Without giving too much away, Ghostwire: Tokyo weaves a surprisingly evocative and occasionally devastating plot that kept me invested throughout. Unraveling the game's mysteries drove me forward, and while I do have some reservations about it I'll express in the next section, I feel that Ghostwire: Tokyo is intriguing enough to warrant completion by way of its story alone. Initially, KK and Akito react to their intertwined souls with irritation, but over the course of the game, the duo learn to trust one another, unlocking new combat mechanics as their spirits "sync." It's one narrative device that interweaves incredibly well with the game's progression arc. The occasional moments you find yourself separated from KK become quite nerve-wracking since you'll discover just how weak you are as a regular Joe without KK's spiritualistic powers in this tear between the world of living and dead.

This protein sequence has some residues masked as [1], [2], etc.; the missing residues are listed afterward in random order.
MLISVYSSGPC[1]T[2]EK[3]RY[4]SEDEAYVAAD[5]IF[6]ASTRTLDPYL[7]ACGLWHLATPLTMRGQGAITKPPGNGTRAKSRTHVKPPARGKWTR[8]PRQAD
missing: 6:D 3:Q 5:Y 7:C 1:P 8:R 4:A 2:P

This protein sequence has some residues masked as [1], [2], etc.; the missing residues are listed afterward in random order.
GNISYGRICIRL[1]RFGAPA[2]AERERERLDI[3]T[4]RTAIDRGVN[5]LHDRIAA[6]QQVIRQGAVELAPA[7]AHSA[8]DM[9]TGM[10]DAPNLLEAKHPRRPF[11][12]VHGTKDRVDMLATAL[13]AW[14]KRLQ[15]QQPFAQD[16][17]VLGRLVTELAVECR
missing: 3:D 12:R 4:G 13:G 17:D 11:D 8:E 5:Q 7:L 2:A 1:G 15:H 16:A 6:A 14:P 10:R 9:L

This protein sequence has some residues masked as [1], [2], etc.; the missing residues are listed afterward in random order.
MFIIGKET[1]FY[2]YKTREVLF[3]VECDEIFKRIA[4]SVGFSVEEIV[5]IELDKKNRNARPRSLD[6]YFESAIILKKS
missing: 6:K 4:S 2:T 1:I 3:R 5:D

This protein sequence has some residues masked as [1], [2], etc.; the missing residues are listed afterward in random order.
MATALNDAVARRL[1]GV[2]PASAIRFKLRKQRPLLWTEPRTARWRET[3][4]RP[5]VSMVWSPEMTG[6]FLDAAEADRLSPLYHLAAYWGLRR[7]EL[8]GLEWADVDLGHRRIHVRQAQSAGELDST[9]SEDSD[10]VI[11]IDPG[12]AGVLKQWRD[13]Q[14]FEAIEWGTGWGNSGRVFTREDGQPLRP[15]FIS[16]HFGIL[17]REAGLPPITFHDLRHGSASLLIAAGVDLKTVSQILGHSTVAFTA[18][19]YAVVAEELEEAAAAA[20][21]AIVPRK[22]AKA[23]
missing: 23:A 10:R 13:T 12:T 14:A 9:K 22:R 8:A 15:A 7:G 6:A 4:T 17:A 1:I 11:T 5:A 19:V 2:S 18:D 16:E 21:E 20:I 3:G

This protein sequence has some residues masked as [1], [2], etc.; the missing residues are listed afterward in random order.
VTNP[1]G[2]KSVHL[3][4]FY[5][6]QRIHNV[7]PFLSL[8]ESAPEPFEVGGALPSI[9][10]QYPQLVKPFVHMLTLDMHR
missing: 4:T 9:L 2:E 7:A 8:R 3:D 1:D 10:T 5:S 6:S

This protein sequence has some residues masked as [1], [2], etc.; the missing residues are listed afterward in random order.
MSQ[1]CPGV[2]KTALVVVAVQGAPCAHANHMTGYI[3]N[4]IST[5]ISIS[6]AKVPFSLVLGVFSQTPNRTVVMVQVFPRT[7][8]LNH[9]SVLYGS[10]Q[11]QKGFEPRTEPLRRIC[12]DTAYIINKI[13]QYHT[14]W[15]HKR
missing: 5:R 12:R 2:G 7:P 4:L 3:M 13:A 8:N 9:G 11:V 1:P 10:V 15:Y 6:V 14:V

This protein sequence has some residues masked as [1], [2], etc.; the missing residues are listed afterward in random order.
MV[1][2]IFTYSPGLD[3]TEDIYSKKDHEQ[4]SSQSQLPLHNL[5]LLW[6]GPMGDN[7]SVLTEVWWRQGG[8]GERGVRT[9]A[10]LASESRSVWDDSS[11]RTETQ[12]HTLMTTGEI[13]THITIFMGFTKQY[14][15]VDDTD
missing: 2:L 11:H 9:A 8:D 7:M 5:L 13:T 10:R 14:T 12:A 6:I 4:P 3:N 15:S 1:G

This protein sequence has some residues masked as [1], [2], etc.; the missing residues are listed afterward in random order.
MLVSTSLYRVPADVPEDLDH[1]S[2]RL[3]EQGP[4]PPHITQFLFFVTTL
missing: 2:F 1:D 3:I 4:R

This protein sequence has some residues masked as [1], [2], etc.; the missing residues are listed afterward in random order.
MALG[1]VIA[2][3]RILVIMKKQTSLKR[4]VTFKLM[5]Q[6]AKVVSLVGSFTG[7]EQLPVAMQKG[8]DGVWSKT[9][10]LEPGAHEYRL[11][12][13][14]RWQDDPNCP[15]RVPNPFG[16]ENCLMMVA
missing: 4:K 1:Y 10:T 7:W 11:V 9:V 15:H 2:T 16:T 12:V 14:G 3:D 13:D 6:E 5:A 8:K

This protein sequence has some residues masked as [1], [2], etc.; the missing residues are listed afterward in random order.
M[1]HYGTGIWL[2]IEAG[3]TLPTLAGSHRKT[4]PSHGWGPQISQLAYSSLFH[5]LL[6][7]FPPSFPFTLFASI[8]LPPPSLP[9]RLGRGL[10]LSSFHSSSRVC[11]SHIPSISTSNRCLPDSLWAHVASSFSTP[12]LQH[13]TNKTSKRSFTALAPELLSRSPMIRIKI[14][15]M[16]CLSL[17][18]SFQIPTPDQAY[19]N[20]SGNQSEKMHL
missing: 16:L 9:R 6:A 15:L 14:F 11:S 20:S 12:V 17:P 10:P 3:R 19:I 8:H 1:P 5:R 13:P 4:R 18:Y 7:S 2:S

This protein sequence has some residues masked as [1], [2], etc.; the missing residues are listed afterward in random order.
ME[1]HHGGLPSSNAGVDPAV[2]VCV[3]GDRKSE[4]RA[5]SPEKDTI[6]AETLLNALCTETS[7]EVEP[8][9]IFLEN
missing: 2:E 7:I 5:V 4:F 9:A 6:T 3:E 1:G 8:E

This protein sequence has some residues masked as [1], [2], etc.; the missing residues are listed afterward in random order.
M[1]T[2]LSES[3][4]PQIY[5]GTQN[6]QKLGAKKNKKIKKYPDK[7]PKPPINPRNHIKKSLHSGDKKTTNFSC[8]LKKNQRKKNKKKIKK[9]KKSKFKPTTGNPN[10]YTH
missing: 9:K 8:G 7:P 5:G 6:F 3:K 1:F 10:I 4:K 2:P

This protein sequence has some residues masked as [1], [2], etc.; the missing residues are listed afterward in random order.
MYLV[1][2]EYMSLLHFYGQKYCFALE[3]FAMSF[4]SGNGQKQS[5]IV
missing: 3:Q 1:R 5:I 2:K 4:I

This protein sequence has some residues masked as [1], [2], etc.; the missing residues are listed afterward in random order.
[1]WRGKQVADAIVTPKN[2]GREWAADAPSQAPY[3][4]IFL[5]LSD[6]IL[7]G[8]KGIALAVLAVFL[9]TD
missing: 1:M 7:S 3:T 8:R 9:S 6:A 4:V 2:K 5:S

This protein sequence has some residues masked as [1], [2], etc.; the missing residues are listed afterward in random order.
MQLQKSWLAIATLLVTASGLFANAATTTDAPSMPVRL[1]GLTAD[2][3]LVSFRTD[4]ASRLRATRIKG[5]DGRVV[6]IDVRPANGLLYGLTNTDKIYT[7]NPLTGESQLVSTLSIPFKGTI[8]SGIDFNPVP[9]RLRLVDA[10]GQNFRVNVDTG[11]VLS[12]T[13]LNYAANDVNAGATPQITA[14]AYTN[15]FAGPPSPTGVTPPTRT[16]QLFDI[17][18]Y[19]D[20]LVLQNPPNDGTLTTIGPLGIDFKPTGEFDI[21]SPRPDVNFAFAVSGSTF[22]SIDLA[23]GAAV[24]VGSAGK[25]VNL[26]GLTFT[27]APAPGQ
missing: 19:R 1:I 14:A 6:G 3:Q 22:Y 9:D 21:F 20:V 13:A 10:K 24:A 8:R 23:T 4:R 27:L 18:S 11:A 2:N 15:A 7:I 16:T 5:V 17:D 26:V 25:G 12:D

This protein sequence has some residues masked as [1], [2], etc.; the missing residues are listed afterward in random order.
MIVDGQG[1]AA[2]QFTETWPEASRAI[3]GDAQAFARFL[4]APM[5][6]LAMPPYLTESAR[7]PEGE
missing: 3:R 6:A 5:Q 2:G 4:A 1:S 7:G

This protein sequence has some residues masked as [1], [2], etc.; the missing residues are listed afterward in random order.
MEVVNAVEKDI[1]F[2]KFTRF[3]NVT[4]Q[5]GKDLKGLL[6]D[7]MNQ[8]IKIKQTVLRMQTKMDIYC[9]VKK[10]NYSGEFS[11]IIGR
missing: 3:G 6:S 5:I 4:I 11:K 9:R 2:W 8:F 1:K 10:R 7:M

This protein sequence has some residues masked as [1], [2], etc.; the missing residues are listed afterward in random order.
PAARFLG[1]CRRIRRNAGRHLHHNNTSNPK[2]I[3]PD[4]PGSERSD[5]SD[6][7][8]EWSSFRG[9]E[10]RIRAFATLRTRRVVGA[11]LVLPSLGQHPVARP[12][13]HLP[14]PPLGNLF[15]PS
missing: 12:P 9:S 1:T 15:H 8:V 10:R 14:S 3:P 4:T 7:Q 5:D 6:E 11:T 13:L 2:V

Akito isn't completely helpless without KK, though. The game gives you some supernatural kit to face down the game's less-friendly spirits. An enchanted bow gives Ghostwire: Tokyo an almost Far Cry-like stealth gameplay quality, complete with mystical seals that behave similarly to grenades, stunning and disabling stronger groups. The game really shines with those supernatural powers, though, which Akito wields with impressive first-person hand gestures, weaving arcs of water blades and potent blasts of wind energy to peel away at enemy forms. Upon exposing their cores, you can reach out with ghostly wires and rip the spirits apart, executing them and gaining some resources in the process. While initially sluggish, upgrades allow combat to become incredibly satisfying.